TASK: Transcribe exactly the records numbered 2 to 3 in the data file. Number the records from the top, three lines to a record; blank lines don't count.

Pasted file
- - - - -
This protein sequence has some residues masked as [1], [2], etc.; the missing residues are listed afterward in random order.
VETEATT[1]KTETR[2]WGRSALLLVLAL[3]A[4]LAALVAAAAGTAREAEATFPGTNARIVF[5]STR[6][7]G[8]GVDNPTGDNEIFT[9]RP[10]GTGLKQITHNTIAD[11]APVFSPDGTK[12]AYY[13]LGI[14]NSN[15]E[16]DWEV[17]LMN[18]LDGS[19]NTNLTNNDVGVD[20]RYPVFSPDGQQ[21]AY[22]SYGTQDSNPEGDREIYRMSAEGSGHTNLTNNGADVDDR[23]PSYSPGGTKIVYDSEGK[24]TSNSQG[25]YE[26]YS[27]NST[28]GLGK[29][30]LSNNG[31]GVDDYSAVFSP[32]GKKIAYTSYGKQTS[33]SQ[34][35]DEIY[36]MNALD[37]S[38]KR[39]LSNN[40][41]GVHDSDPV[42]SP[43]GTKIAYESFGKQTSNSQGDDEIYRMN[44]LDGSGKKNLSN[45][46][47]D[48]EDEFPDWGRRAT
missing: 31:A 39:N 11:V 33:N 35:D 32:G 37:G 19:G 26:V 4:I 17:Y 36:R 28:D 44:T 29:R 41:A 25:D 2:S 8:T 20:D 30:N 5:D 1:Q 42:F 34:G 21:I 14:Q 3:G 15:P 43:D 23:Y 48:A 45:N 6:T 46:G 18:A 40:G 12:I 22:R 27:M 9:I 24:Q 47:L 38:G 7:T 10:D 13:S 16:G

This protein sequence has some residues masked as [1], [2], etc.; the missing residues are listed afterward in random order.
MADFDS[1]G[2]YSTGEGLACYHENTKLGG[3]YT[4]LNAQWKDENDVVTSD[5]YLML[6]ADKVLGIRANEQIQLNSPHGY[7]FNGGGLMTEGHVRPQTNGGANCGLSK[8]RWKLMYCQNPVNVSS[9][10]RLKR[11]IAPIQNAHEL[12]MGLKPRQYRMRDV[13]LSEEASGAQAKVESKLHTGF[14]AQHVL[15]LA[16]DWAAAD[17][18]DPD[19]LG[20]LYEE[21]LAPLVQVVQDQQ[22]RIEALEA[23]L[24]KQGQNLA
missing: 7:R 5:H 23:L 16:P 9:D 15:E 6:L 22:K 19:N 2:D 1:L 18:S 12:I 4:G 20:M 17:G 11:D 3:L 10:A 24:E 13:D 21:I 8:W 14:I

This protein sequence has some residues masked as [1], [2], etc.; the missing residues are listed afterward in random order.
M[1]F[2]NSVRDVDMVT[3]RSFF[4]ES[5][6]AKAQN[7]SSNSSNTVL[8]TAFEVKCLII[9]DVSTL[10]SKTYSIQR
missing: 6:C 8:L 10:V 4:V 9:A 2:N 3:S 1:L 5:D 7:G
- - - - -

This protein sequence has some residues masked as [1], [2], etc.; the missing residues are listed afterward in random order.
MADFDS[1]G[2]YSTGEGLACYHENTKLGG[3]YT[4]LNAQWKDENDVVTSD[5]YLML[6]ADKVLGIRANEQIQLNSPHGY[7]FNGGGLMTEGHVRPQTNGGANCGLSK[8]RWKLMYCQNPVNVSS[9][10]RLKR[11]IAPIQNAHEL[12]MGLKPRQYRMRDV[13]LSEEASGAQAKVESKLHTGF[14]AQHVL[15]LA[16]DWAAAD[17][18]DPD[19]LG[20]LYEE[21]LAPLVQVVQDQQ[22]RIEALEA[23]L[24]KQGQNLA
missing: 7:R 5:H 23:L 16:P 9:D 15:E 6:L 22:K 19:N 2:D 1:L 18:S 12:I 4:G 20:M 17:G 11:D 3:L 10:A 24:E 13:D 21:I 8:W 14:I

This protein sequence has some residues masked as [1], [2], etc.; the missing residues are listed afterward in random order.
M[1]F[2]NSVRDVDMVT[3]RSFF[4]ES[5][6]AKAQN[7]SSNSSNTVL[8]TAFEVKCLII[9]DVSTL[10]SKTYSIQR
missing: 6:C 8:L 10:V 4:V 9:A 2:N 3:S 1:L 5:D 7:G